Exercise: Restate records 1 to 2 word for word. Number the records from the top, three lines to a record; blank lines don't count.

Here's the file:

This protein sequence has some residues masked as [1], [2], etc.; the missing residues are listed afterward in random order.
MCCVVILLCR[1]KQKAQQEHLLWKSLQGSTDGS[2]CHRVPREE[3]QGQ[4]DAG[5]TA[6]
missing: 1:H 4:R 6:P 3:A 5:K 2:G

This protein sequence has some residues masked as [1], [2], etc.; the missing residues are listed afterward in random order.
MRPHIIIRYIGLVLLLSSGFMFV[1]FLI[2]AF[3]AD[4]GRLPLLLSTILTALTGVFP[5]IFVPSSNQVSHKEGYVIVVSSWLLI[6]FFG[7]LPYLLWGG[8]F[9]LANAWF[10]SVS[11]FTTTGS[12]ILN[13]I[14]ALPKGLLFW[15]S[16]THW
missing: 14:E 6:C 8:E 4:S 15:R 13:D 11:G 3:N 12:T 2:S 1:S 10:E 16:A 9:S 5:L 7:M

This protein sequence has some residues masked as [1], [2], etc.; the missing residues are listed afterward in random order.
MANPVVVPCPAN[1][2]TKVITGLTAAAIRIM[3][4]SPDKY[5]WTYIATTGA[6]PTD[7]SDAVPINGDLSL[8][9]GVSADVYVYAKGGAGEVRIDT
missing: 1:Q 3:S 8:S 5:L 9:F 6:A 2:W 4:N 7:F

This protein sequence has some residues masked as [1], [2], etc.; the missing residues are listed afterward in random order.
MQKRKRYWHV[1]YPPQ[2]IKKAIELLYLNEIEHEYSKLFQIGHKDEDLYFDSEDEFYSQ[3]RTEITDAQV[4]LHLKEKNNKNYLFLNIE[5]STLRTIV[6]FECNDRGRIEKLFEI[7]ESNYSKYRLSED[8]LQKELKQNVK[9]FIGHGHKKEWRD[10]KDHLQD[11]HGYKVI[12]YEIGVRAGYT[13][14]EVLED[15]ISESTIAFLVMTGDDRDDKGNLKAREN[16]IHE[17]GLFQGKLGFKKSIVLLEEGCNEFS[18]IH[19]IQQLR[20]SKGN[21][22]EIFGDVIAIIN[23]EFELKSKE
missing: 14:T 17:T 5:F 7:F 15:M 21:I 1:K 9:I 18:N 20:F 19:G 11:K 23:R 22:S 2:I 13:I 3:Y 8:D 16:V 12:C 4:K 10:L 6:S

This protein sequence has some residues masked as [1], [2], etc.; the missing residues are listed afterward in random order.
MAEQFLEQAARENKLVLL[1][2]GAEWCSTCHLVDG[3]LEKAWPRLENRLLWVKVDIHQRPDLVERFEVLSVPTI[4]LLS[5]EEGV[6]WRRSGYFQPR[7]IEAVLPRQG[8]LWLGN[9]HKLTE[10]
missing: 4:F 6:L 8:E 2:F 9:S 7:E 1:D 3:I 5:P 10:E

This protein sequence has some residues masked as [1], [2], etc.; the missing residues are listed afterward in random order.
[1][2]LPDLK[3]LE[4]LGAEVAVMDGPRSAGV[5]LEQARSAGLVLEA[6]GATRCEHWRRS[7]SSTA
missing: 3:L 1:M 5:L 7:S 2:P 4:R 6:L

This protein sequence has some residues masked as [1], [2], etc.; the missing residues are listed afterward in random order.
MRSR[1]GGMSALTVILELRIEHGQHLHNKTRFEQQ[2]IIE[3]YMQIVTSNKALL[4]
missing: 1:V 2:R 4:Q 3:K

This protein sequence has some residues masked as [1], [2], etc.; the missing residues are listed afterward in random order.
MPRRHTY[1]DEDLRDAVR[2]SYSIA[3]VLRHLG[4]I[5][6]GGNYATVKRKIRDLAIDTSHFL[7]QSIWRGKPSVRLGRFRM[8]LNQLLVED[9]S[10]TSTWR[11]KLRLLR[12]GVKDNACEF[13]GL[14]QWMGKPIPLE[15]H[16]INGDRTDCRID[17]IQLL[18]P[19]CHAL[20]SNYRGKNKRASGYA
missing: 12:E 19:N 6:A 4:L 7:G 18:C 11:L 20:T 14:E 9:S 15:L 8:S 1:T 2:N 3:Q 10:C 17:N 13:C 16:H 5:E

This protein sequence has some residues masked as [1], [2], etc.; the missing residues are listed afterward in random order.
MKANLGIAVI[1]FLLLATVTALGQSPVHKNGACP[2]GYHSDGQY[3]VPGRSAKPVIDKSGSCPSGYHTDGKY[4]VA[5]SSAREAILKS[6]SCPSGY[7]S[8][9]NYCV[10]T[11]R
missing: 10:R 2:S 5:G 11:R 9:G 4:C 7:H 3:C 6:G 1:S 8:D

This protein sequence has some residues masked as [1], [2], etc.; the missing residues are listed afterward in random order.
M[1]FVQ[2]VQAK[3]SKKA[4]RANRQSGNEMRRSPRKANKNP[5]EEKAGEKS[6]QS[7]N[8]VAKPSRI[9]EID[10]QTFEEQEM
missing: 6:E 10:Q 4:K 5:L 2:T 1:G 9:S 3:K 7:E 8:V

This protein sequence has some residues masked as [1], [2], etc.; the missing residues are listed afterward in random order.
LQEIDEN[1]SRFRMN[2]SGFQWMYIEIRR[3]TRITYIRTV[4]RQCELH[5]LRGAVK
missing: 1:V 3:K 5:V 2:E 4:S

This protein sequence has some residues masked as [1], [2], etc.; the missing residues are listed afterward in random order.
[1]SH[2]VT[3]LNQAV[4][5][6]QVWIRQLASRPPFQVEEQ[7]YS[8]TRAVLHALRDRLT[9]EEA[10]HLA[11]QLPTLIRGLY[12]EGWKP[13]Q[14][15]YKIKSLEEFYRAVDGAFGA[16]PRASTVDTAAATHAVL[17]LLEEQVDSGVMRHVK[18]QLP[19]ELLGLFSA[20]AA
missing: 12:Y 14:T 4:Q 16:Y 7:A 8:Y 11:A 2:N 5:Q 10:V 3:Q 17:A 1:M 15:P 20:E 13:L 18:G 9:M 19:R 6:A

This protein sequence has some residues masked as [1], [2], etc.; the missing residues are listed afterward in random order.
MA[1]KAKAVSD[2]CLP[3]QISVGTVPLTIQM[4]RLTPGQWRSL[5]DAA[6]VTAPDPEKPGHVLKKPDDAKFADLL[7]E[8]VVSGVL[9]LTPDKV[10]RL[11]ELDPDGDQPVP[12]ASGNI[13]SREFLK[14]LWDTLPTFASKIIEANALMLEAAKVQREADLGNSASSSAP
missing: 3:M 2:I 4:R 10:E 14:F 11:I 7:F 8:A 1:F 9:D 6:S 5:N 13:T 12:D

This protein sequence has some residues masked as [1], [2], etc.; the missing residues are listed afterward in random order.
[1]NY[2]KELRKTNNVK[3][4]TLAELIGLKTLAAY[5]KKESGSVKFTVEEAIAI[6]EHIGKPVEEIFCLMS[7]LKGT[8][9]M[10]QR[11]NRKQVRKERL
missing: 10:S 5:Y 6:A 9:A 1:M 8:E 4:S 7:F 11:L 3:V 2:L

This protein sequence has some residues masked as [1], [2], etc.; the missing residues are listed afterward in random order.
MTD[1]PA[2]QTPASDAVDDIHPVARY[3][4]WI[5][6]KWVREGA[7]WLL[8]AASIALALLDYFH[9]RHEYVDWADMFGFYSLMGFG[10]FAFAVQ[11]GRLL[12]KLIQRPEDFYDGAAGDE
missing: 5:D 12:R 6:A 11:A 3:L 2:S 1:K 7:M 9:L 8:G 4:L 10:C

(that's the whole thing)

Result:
This protein sequence has some residues masked as [1], [2], etc.; the missing residues are listed afterward in random order.
MCCVVILLCR[1]KQKAQQEHLLWKSLQGSTDGS[2]CHRVPREE[3]QGQ[4]DAG[5]TA[6]
missing: 1:H 4:R 6:P 3:A 5:K 2:G

This protein sequence has some residues masked as [1], [2], etc.; the missing residues are listed afterward in random order.
MRPHIIIRYIGLVLLLSSGFMFV[1]FLI[2]AF[3]AD[4]GRLPLLLSTILTALTGVFP[5]IFVPSSNQVSHKEGYVIVVSSWLLI[6]FFG[7]LPYLLWGG[8]F[9]LANAWF[10]SVS[11]FTTTGS[12]ILN[13]I[14]ALPKGLLFW[15]S[16]THW
missing: 14:E 6:C 8:E 4:S 15:R 13:D 11:G 3:N 12:T 2:S 1:S 10:E 16:A 9:S 5:L 7:M